Crochet: September 2011 Archives
I am really picking up crochet and with it my appetite increases for projects. I can't remember how I stumbled upon Olivia's Butterfly crochet hat pattern by Valerie Whitten but am I glad I did. I thought I loved knitting hats but crocheting them is right up there. I am still fascinated by the difference in construction between knitting and crochet that each project is even more fun than the previous. This hat was simple but with a detail that really sets it apart. The effortless butterfly detail placed as it is right above the final row takes this hat from basic to amazing. I love how the chains coupled with a single SC add a visual and textural facet that makes this hat just the thing for a precious little girl. It was quick to make as well as fun.
I used a smaller yarn and hook than recommended in the pattern. I have been jonesing to work with our Lion Brand Superwash Merino Cashmere (72% Superwash Merino Wool, 15% Nylon, 13% Cashmere). This yarn was a dream. It was just as soft worked up as it was in the skein (this is not always the case with soft yarns). It did not irritate my fingers while working it up either (something else I have noticed with some blends, they are not so soft when rubbing your skin). The texture and stitch definition were excellent with just a bit of fuzz so you can see how soft it is. The color, Green Tea, is just right for my little one. It was light enough to allow the hat design to be the main focus, not the color, and will compliment many of her jackets since it is not loud. She has been wearing it all weekend and I haven't noticed any itching or irritation from the wool. She really loves it. With the pattern written as it, the hat can fit an adult just by adding more rows. But to fit a child smaller then 2-3, you will want to reduce the increases and rows and reduce the chains in the butterfly too if the child is very small. Since the hat is worked from the top down it is easy to see how big it is and adjust as you go instead of ripping back. This hat will make great gifts for your own children, friends and friends' children. It is a great pattern that can be worked up with ease and speed.
Of the MANY, MANY techniques we are sure to cover here on the blog, none may be more important than changing colors (or joining in a new ball). Color work, simple or complicated is a key part of truly having fun with crochet. Stripes, chevrons or swirls, changing colors can take your work to the next level in style without changing your stitch. Adding colors can give an ordinary project just the right 'something' to make it shine. Or it can make a boring project interesting. Changing color (or adding a new ball) is simple but knowing the techniques can ease the learning.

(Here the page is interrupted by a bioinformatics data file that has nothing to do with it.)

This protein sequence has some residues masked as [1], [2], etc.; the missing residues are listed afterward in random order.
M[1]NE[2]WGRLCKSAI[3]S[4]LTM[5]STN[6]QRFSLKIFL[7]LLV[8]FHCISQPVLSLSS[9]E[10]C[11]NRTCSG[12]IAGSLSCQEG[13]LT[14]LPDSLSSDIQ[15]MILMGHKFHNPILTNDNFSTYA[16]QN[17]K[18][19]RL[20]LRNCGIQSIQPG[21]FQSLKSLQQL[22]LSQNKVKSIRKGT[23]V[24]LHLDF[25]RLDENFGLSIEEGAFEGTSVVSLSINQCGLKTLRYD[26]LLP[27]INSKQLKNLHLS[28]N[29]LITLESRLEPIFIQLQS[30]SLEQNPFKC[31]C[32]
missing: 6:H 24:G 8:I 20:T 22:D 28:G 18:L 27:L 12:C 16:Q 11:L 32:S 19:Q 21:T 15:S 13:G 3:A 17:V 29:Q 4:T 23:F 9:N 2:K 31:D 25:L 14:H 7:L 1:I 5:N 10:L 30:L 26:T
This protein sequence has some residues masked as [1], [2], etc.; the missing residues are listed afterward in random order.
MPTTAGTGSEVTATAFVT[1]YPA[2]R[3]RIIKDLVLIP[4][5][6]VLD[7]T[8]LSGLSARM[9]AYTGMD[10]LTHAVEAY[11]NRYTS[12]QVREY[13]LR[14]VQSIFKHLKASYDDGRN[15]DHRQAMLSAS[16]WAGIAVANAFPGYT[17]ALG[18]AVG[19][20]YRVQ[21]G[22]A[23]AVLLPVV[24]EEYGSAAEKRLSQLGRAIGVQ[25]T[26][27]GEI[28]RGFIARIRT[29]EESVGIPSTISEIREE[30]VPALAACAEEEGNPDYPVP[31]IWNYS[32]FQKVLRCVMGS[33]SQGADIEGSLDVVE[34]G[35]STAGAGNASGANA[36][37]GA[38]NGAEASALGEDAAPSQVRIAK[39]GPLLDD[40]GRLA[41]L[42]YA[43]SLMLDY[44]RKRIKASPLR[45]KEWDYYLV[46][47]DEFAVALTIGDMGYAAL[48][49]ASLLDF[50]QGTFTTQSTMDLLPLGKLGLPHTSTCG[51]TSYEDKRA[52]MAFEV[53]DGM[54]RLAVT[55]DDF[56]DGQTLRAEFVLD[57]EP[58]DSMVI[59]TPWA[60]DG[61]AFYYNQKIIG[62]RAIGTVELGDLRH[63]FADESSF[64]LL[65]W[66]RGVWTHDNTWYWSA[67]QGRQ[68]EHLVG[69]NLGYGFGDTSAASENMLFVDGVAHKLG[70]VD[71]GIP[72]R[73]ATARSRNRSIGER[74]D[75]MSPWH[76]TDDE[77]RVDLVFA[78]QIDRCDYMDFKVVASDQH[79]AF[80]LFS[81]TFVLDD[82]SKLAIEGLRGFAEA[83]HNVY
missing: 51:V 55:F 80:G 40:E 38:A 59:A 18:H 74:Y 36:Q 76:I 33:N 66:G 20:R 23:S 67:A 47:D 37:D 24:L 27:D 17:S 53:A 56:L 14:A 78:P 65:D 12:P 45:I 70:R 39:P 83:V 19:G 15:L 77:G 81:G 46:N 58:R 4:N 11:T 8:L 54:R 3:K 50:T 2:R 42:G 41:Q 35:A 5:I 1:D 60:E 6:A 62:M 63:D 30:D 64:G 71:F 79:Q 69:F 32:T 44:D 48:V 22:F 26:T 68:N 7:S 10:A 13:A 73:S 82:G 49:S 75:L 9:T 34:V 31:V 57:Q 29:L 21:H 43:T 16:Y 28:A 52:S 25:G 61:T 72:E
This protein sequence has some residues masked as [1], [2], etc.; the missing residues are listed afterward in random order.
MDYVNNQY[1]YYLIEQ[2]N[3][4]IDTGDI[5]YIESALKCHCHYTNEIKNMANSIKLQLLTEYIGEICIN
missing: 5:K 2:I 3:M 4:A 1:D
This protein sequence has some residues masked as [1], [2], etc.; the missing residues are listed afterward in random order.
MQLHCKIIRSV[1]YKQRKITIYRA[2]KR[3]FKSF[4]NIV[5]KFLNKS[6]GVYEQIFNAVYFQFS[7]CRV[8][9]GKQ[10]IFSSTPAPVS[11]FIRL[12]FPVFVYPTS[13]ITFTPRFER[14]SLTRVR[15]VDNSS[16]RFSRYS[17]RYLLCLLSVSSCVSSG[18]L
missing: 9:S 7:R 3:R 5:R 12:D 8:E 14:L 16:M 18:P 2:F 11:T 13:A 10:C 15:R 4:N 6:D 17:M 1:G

I prefer to control my color changes, at the beginning of a row or round, or at the beginning of a repeat in your stitch count. This makes the join less obvious and more professional. Once you are at a good color change spot, drop your working yarn (A) and make a large loop with your new yarn (B), leaving a tail of 6-8 inches (enough to weave in later). Slip this loop onto your crochet hook (before if you are starting a DC, HDC or TC or after inserting your hook into a stitch for a SC). Continue holding the tail with B for 2-3 stitches (until you feel comfortable that the tail is snug) then drop the tail and continuing on with your pattern. When you come around to the color change again (either in the next row or round) be careful with the last stitch of A, it is loose and might pull. Snug it up as needed and continue on or you can weave in the tail of A right now so as not to worry about it.
You can change colors again as often as need be being sure to weave in the tails to the stitches of the same color. This technique also works for adding new balls of yarn of the same color except you do not need to be as careful where you start the yarn. Do take the stitch into consideration since the first and last stitches can be loose until you weave them in. You don't want the middle of a lace pattern to be loose so unless you are crocheting in SC, start a new ball at the beginning or end of a row or round to be safe.
Check out my Rosewood Crochet Hook Review here
Last week, I set aside some time to sit down with one of our Rosewood Crochet Hooks so I could review it. But then I forgot and sat daydreaming for a few hours. It was only later when I looked down and saw that instead of relaxing and day dreaming (which I quite contentedly thought I was doing) I had actually been crocheting. My Rosewood Hook was that soft and warm in my hand that I was able to forget it for a little while, and at the same time, forget about everything else for a time as well. Since then I have consciously used the Rosewood Crochet Hook and it is just as fun, soft, smooth and warm as my previous Zen experience.
I would start off, first, by recommended it to advanced beginners for several reasons. 1) The wood is soft so the hard tension that beginners can adopt may snap the beautiful hook. 2) It is more slick and faster than the Aluminum and Soft Touch hooks which might be frustrating for a beginner. 3) The price while not a show stopper is something to consider if you are not sure crochet is for you. However, if Crochet is for you than so are the Rosewood Hooks. They are gorgeous to the point that I spent as much time looking at my hands as I did my work (I even gave myself a manicure because my hands were shaming the hook). A few hooks or even a full set would make a dream gift for the crocheter on your list. Even just one tucked in with a few balls of alpaca or cashmere would be a thoughtful and endearing gift. I love my one Rosewood hook but you can rest assured it will not be lonely for long.